Fortune News | Apr 06,2019
Located on the 8th Floor of Dembel City Centre, one of Addis Abeba's posh properties and prime locations on Africa Avenue (Bole Road), MLA's office evokes images of a modern investment bank rather than a law firm.
According to people knowledgeable with MLA’s evolution, the firm spent a little over 1.5 million Br on renovating its office, which earns an estimated one million dollars in revenue from corporate clients that include Japanese Tobacco and Eagle Hills. The latter is new to the Ethiopian market with its flagship real estate development project, La Gare Eagles Hills. MLA declined to confirm its income or what it spent on the renovation of its offices.
The principal of MLA, Mihereteab Leul, is an experienced attorney well recognized in corporate law and has gained recognition in corporate litigation, taking over the mantle from the late Teshome G. Mariam, another well-known expert in corporate law. Despite its new appearance, MLA is essentially a law firm.
The office is divided between a client receiving area and the main operation space, where young lawyers are busy at work in their stations.
Under Ethiopian there was no clear rule regulating law firms. This is to change soon as part of the many legal reform efforts that are underway by the administration of Prime Minister Abiy Ahmed (PhD). The change in the law will allow lawyers like Mihereteab to reposition themselves and emerge as corporations.
Mihereteab is shy when discussing money matters, including how much he spent in renovating his offices and the size of the revenue he earns from his corporate clients. But he is bullish about meeting the goals he has set out for his firm in the coming few years.
Naturally sheepish, he is determined in his resolve to establish his firm as a corporate entity on par with other firms in Africa and elsewhere.
He has come a long way from his days as a young lawyer, canvassing courthouses and spending his time litigating on behalf of his clients in court chambers. Although he misses those days, he no longer does litigation but focuses on providing legal and business advice to corporate clients, a service several other firms in the industry are increasingly drawn to.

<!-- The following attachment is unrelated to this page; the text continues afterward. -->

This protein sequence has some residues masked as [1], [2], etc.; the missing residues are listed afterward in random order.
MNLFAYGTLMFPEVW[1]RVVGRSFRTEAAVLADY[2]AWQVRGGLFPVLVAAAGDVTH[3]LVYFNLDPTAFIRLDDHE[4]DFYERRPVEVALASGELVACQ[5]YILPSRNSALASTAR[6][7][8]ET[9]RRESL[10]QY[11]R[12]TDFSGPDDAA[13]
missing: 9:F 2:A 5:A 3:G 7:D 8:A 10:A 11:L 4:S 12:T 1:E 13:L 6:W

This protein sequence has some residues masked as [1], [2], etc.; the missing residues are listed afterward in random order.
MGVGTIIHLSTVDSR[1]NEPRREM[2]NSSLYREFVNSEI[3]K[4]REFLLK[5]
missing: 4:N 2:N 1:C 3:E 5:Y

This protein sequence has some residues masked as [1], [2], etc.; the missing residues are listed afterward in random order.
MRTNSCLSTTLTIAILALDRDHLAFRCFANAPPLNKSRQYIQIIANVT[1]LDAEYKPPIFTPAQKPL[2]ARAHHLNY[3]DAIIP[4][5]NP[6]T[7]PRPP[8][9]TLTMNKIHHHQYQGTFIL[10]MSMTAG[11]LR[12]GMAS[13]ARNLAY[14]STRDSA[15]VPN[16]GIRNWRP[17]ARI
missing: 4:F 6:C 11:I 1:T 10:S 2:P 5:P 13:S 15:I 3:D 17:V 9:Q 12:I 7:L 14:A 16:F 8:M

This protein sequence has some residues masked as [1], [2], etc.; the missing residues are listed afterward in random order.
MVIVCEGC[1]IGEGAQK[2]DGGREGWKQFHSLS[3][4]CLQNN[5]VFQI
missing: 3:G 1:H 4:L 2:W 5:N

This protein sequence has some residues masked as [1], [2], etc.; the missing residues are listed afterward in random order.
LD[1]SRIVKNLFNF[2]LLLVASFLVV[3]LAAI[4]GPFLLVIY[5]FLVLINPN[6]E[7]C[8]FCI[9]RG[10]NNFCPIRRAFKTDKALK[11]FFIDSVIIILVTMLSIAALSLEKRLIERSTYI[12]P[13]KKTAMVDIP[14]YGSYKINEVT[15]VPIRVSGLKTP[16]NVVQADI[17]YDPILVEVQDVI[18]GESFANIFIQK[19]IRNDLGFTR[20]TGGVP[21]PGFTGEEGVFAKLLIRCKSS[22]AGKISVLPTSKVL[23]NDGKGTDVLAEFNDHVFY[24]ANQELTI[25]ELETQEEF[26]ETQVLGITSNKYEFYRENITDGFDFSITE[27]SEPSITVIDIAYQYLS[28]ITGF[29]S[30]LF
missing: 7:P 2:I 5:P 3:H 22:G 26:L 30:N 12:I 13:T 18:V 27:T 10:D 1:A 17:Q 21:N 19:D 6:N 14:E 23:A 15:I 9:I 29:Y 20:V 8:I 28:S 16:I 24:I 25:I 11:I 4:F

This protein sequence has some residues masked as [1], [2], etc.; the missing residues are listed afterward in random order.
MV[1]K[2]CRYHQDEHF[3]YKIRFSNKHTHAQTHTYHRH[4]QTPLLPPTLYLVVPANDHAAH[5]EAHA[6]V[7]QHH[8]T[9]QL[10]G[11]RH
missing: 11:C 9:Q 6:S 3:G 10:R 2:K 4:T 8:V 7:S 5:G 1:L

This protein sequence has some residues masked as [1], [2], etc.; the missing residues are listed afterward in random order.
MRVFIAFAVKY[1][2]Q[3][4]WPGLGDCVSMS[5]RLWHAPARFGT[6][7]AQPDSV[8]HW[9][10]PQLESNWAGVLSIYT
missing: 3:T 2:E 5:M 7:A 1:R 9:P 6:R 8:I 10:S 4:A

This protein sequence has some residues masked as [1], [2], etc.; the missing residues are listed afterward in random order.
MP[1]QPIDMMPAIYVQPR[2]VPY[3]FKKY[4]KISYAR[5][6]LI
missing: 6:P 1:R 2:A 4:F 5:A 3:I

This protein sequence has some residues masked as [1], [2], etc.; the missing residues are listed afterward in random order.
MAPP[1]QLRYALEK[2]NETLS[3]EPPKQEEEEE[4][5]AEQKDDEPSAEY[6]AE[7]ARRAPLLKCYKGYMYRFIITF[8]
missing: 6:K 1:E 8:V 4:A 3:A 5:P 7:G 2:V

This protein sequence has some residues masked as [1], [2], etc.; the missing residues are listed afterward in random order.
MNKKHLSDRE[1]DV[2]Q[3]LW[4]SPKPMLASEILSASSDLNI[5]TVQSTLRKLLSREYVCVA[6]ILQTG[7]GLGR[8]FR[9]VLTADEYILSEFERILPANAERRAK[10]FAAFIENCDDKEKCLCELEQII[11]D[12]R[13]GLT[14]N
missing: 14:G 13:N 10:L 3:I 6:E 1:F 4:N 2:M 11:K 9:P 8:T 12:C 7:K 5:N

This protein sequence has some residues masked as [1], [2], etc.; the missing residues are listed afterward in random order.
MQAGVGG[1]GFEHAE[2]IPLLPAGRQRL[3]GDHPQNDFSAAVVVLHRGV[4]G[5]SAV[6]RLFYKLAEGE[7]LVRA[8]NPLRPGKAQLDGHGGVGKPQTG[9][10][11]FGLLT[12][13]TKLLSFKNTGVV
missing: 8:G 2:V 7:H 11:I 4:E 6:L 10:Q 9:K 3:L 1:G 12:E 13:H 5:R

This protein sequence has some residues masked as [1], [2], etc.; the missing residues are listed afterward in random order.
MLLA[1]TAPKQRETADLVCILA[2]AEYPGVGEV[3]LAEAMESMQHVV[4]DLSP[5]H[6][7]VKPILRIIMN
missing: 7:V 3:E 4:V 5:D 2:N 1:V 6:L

The office renovation work that took half a year was completed by an Italian firm, Fabio Construction, which has experience working on projects for OCP, a Moroccan company, and start-up incubator Bluemoon. MLA held an inauguration ceremony for its renovated offices on Thursday, February 21, 2019.
According to Mehrteab, the renovation will help create a business-friendly atmosphere for his clients.
"Most of our clients are international corporate entities, and we are determined to meet the standards of international law firms.”
MLA works with international law firms like DLA Piper, Baker Mckenzie and Slaughter and May. It represents 68 international clients including Coca-cola, General Electric, Motor & Engineering Company of Ethiopia (MOENCO), ABB Group and Mahindra & Mahindra Limited among others.
"We also aspire to be a proper law firm," said Mehrteab, who employees 33 workers including lawyers, paralegals and administrators.
MLA is a member of the International Bar Association, the Ethiopian Lawyers’ Association, and the International Trademark Association.
The office works in areas like investment and corporate law, taxes, energy, mining, intellectual property, hospitality and real estate. It is also involved in dispute resolution and arbitration, conducts legal due diligence, as well as advising clients on company formation, mergers and acquisitions.
Currently, the Office of the Attorney General is preparing amendments on advocacy laws to activate the legal registration of law firms. An advisory committee, of which Mehrteab is a member, has conducted a pre-amendment study and has delivered a report to the Attorney General, who will draft the bill.
The Attorney General is amending the 18-year-old Federal Court's Advocacy Licensing Proclamation with the main aim of establishing competent law firms.
The existing legal framework does not permit the establishment of individual law firms as unique entities, established to practice law under their own licenses.
The new law will formalise the current customary trend of law offices in the country, according to Kahsay Gidey, dean of Meqelle University's School of Law.
"As there are no laws regulating the establishment and operations of law firms, many law offices have been operating as de facto law firms. We hope the new law will regulate this," Kahsay said.
Kahsay also believes that the new law will help clients to access specialised lawyers in one place and make a company liable rather than individuals during disputes.
But it could also have some disadvantages if the Attorney General does not include stringent articles in the proclamation, according to the expert.
"The lawyers could abuse the business model as the company would be liable, not them individually," Kahsay said. "The proclamation should have provisions that regulate this."
PUBLISHED ON Feb 23,2019 [ VOL 19 , NO 982]
Fortune News | Apr 06,2019
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